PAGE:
Would you attribute this to growth in literacy level?
Exactly. The social revolution I describe in the book has three aspects. First of all, it has an educational aspect. Educational revolution in India has taken place since the 1990s with girls too being brought into not only primary schools but secondary schools. They are acquiring literacy and the kind of mindset associated with “the educated person”. Second aspect is access to mobile phone technology. In 2000, two million people in India had access to a phone; by 2014 it was 900 million phones in India. And the third aspect to social revolution, which has been less commented upon, but really important, is the sense in which people believe in citizenship, the belief that the government can and should work for them in a fair and transparent way.
When I started doing field work in the mid-1990s, I did encounter people who said the idea of corruption is inappropriate to India because they operate according to different norms and ideals around family, caste and so on. That idea you wouldn’t encounter in India anymore in the late 2010s. People believe that the state should be transparent, that the teacher should come to school on time, that doctor should come and work in surgeries, that government bureaucrat should provide the services without taking or requesting a bribe. That’s a big change I think. And it’s one that is really important not just in terms of how other countries understand India but in terms of how India understands itself and how it works as a social and political unit.
But poverty still remains a major problem?
Controvertible, but poverty remains a major problem in India. Economic growth has reduced the proportion of people who suffer from income poverty but economic growth has also widened the inequalities between the very rich and the very poor. So you have a situation where poverty is declining but more and more people feel poor because the gap between them and the rich has increased. It is a rather paradoxical situation and one that is not peculiar to India alone because the general story of globalisation is the gains haven’t been widely shared. The economic growth that has occurred hasn’t created the kind of good jobs that people expected and, therefore, across the world there is a widening gap between winners and losers of global change. And that is very true to India as it means that you are seeing a lot of people who can get access to images of prosperity via their phones or internet or television but cannot achieve that mobility. Despite being educated, despite trying as hard as they can, they can’t find the work they expected and they don’t live in an environment that is conducive to establishing business successfully.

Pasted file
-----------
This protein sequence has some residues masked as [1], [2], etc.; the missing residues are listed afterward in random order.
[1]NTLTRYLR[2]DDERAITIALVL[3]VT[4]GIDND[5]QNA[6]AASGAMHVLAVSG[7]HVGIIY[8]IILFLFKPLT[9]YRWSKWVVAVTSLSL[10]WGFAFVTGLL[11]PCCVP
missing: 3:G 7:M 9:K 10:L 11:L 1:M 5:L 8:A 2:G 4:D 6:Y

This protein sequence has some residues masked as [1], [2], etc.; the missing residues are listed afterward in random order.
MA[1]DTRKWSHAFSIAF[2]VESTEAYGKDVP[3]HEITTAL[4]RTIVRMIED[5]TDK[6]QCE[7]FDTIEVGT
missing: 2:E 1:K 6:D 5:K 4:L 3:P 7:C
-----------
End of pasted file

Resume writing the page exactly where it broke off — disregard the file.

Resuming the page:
And I would say the biggest issue that India would face in the 2020 would be jobs. The creation of jobs is just not the responsibility of governments but of everyone. It is something that is going to become a prominent public policy issue over the next 10 years. One of the books I wrote before this is called Timepass and it was about unemployed youth in western Uttar Pradesh who felt so frustrated about their situation that they described their lives as being one of time pass (passing time in street corners). I see that time pass becoming an increasing problem in small towns and rural India in the current moment.